Just north of 13th and Rawson Avenues, down the road leading to the water tower and the St. Mark’s Episcopal Church parking lot, is a small plot of land not known to many, but with special significance to our city, state and country.
It’s the St. Haroutune Armenian Cemetery, one just three in the United States, an example of our city’s strong Armenian heritage.
I was happy to join with members of Holy Resurrection Armenian Church in South Milwaukee and others on Sunday to recognize the cemetery’s 70 years.
I was also blessed to get a local Armenian history lesson … and came away with a renewed understanding and respect for this group of immigrants.
Armenian families first came to South Milwaukee as early as 1910, often to work at Bucyrus-Erie and other local factories. Soon more than 300 families called South Milwaukee home. They founded Soorp Haroutune Armenian Apostolic Church in 1924 (the first Armenian church in Wisconsin), and the cemetery in 1948.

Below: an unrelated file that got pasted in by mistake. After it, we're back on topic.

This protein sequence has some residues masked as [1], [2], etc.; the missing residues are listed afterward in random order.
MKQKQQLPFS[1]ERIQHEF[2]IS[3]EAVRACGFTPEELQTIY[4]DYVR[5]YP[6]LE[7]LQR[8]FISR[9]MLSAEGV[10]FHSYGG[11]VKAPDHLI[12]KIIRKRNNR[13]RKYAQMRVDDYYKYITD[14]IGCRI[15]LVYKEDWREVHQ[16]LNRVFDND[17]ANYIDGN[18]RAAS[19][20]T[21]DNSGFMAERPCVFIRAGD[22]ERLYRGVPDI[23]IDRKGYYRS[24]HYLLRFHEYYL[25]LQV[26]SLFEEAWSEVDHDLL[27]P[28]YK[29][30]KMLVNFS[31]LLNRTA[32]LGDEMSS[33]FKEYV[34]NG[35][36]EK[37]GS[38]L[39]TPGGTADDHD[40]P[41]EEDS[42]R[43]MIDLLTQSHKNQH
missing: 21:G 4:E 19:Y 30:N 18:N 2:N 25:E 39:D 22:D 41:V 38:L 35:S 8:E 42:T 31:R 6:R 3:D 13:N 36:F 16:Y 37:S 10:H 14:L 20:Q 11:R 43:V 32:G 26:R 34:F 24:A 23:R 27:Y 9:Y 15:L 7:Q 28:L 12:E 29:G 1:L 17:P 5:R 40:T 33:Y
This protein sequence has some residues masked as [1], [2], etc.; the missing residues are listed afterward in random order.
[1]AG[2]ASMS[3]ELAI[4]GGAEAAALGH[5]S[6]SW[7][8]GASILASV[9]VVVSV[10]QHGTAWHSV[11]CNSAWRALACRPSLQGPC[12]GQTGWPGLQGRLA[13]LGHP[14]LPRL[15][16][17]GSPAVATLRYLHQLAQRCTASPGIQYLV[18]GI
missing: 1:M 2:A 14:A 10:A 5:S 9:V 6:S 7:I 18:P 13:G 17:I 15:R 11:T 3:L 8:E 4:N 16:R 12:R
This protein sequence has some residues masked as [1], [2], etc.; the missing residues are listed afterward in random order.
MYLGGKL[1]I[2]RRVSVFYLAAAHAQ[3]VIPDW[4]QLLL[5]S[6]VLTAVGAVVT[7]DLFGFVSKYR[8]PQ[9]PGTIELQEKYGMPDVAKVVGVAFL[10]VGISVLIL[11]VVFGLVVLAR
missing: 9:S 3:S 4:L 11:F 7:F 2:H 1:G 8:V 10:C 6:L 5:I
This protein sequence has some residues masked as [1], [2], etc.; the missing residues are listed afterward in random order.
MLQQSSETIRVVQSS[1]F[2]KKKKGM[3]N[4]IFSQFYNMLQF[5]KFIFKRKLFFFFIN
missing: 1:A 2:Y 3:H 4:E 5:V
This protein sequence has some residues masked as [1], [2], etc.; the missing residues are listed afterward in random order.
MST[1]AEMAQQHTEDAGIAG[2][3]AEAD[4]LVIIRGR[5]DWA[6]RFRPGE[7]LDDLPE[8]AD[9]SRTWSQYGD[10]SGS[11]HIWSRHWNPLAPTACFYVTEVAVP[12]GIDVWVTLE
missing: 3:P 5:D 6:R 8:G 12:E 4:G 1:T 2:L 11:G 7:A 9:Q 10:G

More details here.
Today, Holy Resurrection is one of just four Armenian churches in the state, and it’s the third oldest in the country. And our Armenian influences remain strong.
As I told attendees on Sunday, before I enjoyed some of the terrifically prepared Armenian food from Muskies Gourmet House I am always happy to celebrate our diverse past, the melting pot of people who built South Milwaukee and make it what it is today. This city was built by immigrants, and that diversity makes us stronger.
Look no further than the families of those buried at St. Haroutune’s.